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Women in the Judiciary in the State of Palestine

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The presence of women in the judiciary in the State of Palestine has increased over the past years, with women now comprising almost 18 per cent of Palestinian judges. The State of Palestine is the only Arab country where women have been appointed as judges in Islamic courts, where matters related to personal status such marriage, divorce and child custody are adjudicated. Women have also been appointed to military courts, an exclusively male judicial branch until recently. Despite these advances, however, strong barriers to women’s entry and career progression in the judiciary remain unaddressed. Women are still excluded from certain senior and “sensitive” judicial positions (such as the Constitutional Court) and are starkly underrepresented in fields such as military and criminal justice. Overall, women’s presence in the judiciary remains low and needs to be improved.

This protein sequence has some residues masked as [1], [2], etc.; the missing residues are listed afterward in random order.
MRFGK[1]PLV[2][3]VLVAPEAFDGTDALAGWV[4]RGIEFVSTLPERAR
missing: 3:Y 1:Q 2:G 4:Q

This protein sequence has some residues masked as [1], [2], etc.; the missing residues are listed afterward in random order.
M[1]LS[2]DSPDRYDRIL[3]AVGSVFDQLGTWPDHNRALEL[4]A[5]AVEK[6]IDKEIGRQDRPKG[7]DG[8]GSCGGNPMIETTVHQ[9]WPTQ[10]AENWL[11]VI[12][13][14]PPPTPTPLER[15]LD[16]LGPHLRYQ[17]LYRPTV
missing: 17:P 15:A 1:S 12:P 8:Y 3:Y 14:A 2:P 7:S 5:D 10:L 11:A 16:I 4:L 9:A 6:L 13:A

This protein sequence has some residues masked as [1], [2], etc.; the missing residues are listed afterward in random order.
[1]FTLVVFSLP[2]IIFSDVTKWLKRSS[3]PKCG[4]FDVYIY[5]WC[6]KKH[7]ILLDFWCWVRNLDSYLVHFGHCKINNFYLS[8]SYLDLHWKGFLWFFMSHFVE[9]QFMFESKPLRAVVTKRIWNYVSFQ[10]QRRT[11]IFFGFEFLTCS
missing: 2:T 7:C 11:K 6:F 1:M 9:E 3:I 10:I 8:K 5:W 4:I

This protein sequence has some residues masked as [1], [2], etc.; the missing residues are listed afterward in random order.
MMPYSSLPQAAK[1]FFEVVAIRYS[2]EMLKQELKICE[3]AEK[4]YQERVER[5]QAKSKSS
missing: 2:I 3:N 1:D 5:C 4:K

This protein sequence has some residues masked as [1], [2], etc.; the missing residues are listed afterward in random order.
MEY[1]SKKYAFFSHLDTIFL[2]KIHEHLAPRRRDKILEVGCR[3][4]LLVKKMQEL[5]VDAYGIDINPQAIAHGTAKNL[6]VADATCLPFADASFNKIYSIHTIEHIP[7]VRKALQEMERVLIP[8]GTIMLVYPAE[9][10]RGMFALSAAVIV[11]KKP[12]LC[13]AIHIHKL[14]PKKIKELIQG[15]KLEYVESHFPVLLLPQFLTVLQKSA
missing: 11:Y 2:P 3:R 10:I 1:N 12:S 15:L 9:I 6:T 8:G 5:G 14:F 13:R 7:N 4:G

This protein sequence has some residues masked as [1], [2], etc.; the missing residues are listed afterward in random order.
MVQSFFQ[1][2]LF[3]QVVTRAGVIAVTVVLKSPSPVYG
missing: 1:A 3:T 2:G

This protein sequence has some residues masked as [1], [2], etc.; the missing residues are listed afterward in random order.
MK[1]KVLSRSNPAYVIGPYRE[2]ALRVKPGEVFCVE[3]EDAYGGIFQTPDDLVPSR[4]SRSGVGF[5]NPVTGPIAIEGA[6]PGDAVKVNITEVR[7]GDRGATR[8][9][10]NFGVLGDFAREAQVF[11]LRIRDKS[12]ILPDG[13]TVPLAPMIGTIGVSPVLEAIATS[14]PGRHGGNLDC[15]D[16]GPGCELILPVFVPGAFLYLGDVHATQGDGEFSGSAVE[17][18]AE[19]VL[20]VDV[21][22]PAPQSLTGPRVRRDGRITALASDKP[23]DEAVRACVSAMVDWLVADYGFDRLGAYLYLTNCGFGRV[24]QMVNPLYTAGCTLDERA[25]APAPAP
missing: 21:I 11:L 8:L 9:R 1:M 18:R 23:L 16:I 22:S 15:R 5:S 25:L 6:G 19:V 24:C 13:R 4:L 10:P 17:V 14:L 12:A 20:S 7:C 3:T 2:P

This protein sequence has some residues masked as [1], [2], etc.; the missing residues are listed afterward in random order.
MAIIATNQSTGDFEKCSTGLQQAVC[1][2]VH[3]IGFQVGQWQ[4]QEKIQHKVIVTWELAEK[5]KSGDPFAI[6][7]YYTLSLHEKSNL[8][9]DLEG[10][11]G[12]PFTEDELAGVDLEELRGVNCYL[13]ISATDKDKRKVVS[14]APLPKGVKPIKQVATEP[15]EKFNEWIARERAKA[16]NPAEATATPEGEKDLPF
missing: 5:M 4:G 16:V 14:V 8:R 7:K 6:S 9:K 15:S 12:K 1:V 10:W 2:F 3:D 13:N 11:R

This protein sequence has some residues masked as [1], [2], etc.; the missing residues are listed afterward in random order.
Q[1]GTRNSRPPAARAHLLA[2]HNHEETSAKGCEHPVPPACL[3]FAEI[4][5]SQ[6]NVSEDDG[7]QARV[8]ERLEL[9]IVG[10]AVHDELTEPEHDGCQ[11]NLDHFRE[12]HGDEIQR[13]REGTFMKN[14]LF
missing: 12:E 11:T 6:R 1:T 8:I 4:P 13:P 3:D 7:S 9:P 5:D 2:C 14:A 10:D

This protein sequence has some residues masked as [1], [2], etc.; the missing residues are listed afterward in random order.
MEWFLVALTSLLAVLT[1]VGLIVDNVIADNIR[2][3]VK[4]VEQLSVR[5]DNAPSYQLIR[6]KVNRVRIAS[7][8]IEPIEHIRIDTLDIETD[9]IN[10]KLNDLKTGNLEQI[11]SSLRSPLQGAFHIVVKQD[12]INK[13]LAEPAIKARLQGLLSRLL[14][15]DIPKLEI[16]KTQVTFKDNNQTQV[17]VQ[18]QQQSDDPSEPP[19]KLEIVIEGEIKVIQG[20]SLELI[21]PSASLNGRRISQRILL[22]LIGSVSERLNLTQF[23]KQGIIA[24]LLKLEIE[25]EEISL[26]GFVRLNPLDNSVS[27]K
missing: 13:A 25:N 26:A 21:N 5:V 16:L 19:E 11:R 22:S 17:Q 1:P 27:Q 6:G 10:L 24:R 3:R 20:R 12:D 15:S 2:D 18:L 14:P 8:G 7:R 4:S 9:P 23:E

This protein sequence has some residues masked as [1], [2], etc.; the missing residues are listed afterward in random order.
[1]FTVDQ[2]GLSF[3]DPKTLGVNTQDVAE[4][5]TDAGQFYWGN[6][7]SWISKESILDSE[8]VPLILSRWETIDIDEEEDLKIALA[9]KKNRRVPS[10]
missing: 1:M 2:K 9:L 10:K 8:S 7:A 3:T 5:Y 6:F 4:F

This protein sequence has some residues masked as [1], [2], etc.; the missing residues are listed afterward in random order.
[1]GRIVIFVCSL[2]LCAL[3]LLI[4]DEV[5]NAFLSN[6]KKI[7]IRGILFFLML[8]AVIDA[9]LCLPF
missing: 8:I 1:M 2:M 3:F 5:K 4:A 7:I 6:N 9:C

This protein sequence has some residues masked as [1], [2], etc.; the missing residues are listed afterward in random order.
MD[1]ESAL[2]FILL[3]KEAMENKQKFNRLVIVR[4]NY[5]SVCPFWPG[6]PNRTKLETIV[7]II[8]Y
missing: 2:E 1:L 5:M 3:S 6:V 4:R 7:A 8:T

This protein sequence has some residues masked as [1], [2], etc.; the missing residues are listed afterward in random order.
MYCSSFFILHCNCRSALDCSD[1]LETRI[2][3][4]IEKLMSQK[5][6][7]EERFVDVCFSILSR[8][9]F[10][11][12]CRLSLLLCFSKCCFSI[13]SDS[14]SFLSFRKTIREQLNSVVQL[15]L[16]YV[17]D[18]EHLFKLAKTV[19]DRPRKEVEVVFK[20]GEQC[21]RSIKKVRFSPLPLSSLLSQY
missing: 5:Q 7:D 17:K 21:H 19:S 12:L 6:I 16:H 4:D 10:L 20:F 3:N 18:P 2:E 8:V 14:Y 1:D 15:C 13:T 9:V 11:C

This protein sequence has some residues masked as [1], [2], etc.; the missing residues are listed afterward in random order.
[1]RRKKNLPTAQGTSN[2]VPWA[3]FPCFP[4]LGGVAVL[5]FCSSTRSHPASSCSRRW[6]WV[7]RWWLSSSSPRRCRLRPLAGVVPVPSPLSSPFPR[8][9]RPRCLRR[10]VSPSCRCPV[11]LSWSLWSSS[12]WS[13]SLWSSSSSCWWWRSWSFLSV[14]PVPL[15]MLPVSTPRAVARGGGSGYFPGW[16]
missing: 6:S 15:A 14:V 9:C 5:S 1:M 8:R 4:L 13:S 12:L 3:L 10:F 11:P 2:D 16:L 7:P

Specific barriers to women’s full and equal presence in all branches of the judiciary are highlighted in the report. Societal stereotypical perceptions of the respective roles of men and women continue to play a role, and chief among those is the expectation that women must act as the primary caretakers in their households, which can hinder their career progression. Stereotypical perceptions are compounded by institutional barriers to women’s progress in the judiciary, including gender bias towards men in recruitment to senior and “sensitive” positions. In response to these barriers, the paper proposes a series of policy recommendations to ensure women’s equal presence in the judiciary. The paper is part of a series of reports on women in the judiciary in several Arab States, conducted in the framework of a regional study produced by ESCWA in partnership with the International Commission of Jurists (ICJ) and the Office of the United Nations High Commissioner for Human Rights (OHCHR). The paper is based on analysis of relevant legal, policy and administrative frameworks complemented by focus group and individual discussions with female and male lawyers, judges, prosecutors, and court officials.